When I was in college, I talked about suicide constantly. Just saying that word-suicide-in a safe and well-informed space, then saying it again, and again, has completely transformed the way I speak and think about suicidality. If you were in the right place at the right time, you could have walked down a hallway and heard twenty different students ask some version of: are you having thoughts of suicide? I was in a group of peer counselors, and our job was to be ready to talk about anything that could be on someone's mind. For some topics, this just meant making yourself available to sit and listen. But for others, including suicide, it was clear that our openness needed to come in the form of an active invitation to talk.

The stigma surrounding suicide creates huge emotional barriers to saying your thoughts and feelings out loud. For someone who is already struggling, and in a lot of pain, these barriers can be nearly insurmountable. Some common stigmas about suicide include the idea that it's an inherently selfish act, that it's immoral or a sin, that it comes from a desire to be the center of attention, or that it is intended to punish others. Even if the core of these ideas is valuing a human life over any kind of struggle that might be going on, these ways of conceptualizing suicide only serve to reinforce the pain that someone having thoughts of suicide could be experiencing.

For example, if I'm already feeling worthless, or like a burden to those around me-first of all, this is my own pain based on my own experiences. No one is wrong about their pain, even if it doesn't make sense to others. Second of all, and crucially, hearing that I am selfish, immoral, or that giving me attention would be a waste or a burden will only support the arguments in my head that I am not worth it. Showing someone that they are worth it means opening yourself up to whatever they are going through-including suicidal thoughts.

The first time I asked someone if they were having thoughts of suicide, I was terrified. I had a thousand fears about how the other person might respond. What if I'm putting words in their mouth? What if they're offended that I asked? What if they were feeling bad, and I introduce the idea of suicide as an option? What if they say no, but they're lying? What if they want me to push harder and I fail them?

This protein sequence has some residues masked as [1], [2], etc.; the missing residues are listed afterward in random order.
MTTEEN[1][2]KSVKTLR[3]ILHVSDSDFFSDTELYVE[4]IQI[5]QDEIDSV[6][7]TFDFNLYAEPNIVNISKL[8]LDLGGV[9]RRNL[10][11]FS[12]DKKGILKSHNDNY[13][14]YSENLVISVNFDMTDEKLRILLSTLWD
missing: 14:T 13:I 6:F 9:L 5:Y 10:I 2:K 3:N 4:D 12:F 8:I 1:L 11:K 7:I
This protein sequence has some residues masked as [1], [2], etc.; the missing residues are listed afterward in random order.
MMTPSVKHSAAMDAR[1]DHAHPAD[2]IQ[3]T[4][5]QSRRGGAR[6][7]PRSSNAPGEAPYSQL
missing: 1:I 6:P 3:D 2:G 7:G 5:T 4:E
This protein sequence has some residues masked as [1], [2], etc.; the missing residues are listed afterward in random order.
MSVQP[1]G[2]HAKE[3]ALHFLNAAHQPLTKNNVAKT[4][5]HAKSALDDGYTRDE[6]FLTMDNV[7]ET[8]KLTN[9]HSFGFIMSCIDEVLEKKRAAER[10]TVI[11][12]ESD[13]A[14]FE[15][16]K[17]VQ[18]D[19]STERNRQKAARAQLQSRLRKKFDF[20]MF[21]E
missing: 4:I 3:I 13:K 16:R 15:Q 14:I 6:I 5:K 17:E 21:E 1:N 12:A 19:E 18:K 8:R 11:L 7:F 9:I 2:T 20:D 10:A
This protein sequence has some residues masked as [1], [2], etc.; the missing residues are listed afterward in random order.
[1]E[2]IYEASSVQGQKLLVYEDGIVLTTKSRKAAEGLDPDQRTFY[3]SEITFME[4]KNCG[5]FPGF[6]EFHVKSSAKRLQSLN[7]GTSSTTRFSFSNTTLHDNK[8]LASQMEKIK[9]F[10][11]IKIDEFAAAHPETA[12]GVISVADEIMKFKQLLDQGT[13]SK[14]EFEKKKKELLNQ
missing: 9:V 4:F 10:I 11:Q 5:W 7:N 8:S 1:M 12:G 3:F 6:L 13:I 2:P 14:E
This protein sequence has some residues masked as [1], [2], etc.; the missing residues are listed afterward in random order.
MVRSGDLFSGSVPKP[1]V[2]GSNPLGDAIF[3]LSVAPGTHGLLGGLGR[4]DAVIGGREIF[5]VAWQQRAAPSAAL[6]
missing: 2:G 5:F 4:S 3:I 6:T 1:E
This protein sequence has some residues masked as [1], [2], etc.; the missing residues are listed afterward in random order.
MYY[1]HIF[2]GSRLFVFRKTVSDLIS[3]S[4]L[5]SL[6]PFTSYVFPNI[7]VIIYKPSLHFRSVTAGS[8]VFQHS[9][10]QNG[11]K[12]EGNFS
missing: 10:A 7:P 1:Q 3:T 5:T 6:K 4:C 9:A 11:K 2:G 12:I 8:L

But I asked anyway. I'd been told that asking if someone is having thoughts of suicide does not increase the prevalence or risk of acting on those thoughts. It wasn't until I tried it that I saw why this is true. If anything, the answer to all of these questions is more frightening if they are left alone in silence. If someone is having thoughts of suicide, it's silence that puts them at higher risk, not asking about it.

Taking the step to say those words, are you having thoughts of suicide, takes that burden off of your loved one. It says, I take your pain seriously. It says, I want to know about your struggles. It says, I have thought about what it would mean to care for you, and you are worth it to me. It is so much easier to say yes than to say, I am having thoughts of suicide, and I need help. It's not easy to hear someone you love answer yes to that question.

But learning how to be comfortable talking about suicide is one of the most important skills I've learned. Now I don't have to wonder if the people I love are in pain, because I can ask. It became normal among our group of peer counselors to check in with friends, family, and one another when we could see that someone was struggling with feelings of helplessness, hopelessness, or isolation. Knowing that any of us could be comfortable saying and hearing the word suicide meant that we could answer the question how are you? honestly-for me, this was the first place I felt safe doing that.

If your message is, you are worth the struggle, that means being on board for struggling together through the pain. So say it out loud-are you having thoughts of suicide? Say it by yourself, practice saying it with a trusted friend, ask someone you're concerned about. It's hard, but it is so worth it. 

Written by Ellie Borgstrom